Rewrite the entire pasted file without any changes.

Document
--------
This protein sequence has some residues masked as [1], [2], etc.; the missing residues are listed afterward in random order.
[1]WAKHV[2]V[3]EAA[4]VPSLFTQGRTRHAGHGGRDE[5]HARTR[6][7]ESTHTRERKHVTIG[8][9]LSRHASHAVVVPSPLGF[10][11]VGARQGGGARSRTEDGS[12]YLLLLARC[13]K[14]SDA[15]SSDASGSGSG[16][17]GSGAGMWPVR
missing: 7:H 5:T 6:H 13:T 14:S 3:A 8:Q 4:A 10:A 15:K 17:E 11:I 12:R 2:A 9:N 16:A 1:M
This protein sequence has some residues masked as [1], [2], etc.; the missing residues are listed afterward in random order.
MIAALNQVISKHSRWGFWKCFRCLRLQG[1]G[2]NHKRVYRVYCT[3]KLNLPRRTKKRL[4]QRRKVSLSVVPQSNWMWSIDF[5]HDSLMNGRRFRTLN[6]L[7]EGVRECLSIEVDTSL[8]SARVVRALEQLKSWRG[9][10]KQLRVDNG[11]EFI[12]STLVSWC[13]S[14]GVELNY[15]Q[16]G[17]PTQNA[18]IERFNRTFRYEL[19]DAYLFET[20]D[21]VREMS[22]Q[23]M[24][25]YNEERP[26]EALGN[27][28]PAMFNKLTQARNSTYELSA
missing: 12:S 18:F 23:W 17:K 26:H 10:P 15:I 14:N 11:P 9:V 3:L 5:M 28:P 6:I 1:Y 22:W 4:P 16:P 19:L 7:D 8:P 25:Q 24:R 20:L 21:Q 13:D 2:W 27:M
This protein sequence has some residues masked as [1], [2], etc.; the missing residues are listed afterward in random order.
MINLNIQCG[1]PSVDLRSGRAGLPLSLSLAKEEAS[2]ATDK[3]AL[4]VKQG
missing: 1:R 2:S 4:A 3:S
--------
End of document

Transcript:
This protein sequence has some residues masked as [1], [2], etc.; the missing residues are listed afterward in random order.
[1]WAKHV[2]V[3]EAA[4]VPSLFTQGRTRHAGHGGRDE[5]HARTR[6][7]ESTHTRERKHVTIG[8][9]LSRHASHAVVVPSPLGF[10][11]VGARQGGGARSRTEDGS[12]YLLLLARC[13]K[14]SDA[15]SSDASGSGSG[16][17]GSGAGMWPVR
missing: 7:H 5:T 6:H 13:T 14:S 3:A 8:Q 4:A 10:A 15:K 17:E 11:I 12:R 2:A 9:N 16:A 1:M
This protein sequence has some residues masked as [1], [2], etc.; the missing residues are listed afterward in random order.
MIAALNQVISKHSRWGFWKCFRCLRLQG[1]G[2]NHKRVYRVYCT[3]KLNLPRRTKKRL[4]QRRKVSLSVVPQSNWMWSIDF[5]HDSLMNGRRFRTLN[6]L[7]EGVRECLSIEVDTSL[8]SARVVRALEQLKSWRG[9][10]KQLRVDNG[11]EFI[12]STLVSWC[13]S[14]GVELNY[15]Q[16]G[17]PTQNA[18]IERFNRTFRYEL[19]DAYLFET[20]D[21]VREMS[22]Q[23]M[24][25]YNEERP[26]EALGN[27][28]PAMFNKLTQARNSTYELSA
missing: 12:S 18:F 23:W 17:K 26:H 10:P 15:I 14:N 11:P 9:V 3:L 5:M 28:P 6:I 1:Y 22:W 4:P 16:P 19:L 7:D 8:P 25:Q 24:R 20:L 21:Q 13:D 2:W 27:M
This protein sequence has some residues masked as [1], [2], etc.; the missing residues are listed afterward in random order.
MINLNIQCG[1]PSVDLRSGRAGLPLSLSLAKEEAS[2]ATDK[3]AL[4]VKQG
missing: 1:R 2:S 4:A 3:S